But the origins of the alphabet are still shrouded in mystery. The earliest examples of alphabetic writing were found scribbled on rocks at Wadi el-Hol, in Egypt’s Western desert, and at Serabit el-Khadim, an ancient Egyptian turquoise mining operation in the southern Sinai, Hoflmayer explains. These so-called Proto-Sinaitic texts date to the 19th or 18th centuries B.C.E., and scholars generally believe they were written by Canaanite workers or slaves who were living in Egypt, almost 4,000 years ago. Unschooled in the complex pictograms of Egypt’s writing system, they adopted some hieroglyphs to represent the sounds of their own Semitic language.

For example, the Egyptian hieroglyph for “house” – “bayt” in both Hebrew and ancient Canaanite – was repurposed to represent the phoneme “B”.

One big question for scholars is when and how this early Semitic alphabetic script made its way back from Egypt into Canaan. The earliest securely dated alphabetic inscriptions in the Levant go back, at most, to the 12th or 13th centuries B.C.E. – about half a millennium after their Proto-Sinaitic predecessors.

That’s why the newly discovered text from Lachish is so important. “It closes the gap between the early alphabetic writing in Sinai and later texts in the Southern Levant,” Hoflmayer tells Haaretz.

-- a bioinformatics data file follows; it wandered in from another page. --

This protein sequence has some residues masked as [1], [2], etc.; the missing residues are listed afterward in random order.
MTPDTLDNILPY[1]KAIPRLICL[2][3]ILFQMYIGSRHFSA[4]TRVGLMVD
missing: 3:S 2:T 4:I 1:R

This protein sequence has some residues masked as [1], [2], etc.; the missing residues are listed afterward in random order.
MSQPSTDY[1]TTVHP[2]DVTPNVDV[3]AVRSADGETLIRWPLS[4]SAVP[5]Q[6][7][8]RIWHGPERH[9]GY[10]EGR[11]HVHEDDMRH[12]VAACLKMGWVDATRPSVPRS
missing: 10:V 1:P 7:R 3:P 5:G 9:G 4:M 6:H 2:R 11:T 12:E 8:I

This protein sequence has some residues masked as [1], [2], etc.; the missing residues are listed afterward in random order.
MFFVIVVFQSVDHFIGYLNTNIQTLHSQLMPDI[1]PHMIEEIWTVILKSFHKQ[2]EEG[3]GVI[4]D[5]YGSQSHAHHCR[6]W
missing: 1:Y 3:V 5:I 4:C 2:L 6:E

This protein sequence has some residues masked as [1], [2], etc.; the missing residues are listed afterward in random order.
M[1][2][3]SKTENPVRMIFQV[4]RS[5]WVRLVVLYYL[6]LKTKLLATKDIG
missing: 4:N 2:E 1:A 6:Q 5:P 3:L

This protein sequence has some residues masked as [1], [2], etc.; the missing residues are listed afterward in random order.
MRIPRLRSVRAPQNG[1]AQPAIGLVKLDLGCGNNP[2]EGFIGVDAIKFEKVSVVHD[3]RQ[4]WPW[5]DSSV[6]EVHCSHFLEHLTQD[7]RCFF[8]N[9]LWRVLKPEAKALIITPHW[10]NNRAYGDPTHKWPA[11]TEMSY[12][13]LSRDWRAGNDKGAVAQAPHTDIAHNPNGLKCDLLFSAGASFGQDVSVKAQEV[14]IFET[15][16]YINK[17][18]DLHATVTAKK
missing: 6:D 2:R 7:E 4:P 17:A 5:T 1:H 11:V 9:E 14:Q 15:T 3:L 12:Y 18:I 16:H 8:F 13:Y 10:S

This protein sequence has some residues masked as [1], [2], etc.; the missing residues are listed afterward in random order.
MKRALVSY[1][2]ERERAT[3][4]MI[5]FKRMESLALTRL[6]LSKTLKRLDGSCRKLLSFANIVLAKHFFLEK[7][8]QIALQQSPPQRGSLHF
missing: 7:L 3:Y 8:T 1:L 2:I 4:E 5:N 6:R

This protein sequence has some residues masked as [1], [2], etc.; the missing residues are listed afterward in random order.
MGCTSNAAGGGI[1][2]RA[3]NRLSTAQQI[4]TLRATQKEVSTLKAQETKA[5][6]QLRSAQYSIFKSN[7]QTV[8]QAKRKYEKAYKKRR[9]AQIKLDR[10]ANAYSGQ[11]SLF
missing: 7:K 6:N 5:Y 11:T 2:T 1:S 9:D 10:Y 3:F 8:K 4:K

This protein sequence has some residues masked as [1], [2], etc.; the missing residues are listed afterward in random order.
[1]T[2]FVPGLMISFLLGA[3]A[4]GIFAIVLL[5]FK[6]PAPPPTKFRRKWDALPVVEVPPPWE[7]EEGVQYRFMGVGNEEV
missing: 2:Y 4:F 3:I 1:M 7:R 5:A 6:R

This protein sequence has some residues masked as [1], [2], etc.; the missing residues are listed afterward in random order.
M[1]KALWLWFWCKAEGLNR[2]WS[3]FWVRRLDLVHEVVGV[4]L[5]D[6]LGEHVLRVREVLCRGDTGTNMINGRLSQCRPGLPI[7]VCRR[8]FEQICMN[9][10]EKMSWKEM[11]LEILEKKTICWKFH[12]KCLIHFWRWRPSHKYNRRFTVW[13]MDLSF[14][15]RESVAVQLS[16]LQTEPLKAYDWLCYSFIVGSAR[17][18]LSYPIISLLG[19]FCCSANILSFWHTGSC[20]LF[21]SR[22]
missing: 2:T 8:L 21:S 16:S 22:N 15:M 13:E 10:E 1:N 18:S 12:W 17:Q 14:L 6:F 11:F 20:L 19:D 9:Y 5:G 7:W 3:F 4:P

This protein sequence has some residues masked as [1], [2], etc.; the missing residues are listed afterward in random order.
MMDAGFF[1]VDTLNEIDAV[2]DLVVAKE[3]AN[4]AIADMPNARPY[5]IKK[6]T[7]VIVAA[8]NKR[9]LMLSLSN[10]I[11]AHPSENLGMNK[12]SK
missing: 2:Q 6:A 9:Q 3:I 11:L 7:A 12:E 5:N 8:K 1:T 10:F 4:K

There are actually a few other Levantine inscriptions, including one found on a dagger unearthed at Lachish, which may be from a slightly earlier time, but experts are divided on the dating of these texts and whether they truly represent alphabetical writing, he says.

In contrast, the Lachish shard was securely placed in the mid 15th century B.C.E. by radiocarbon dating organic materials that were found in the same archaeological layer as the inscription. Unearthed in a large building that was part of Lachish’s Late Bronze Age fortifications, the fragment was once part of a decorated ceramic bowl imported from Cyprus, Hoflmayer and colleagues write in the Antiquity article.

A map of the Levant showing the location of LachishCredit: Antiquity Publications Ltd//Hoflmeyer et. al.
Late Bronze Age fortifications at Lachish, where the inscription was foundCredit: Antiquity Publications Ltd//J. Dye & L. Webster, Austrian Academy of Sciences

This is not unusual, as during the Bronze Age Lachish was a major town mentioned in ancient Egyptian records. Located midway between Jerusalem and Beer-Sheva, it housed monumental structures and was a hub for imported goods from across the Eastern Mediterranean. Centuries later, in the Iron Age, it would become a key settlement of the ancient Israelite kingdom of Judah, and is mentioned multiple times in the Bible.

Canaanite sugar rush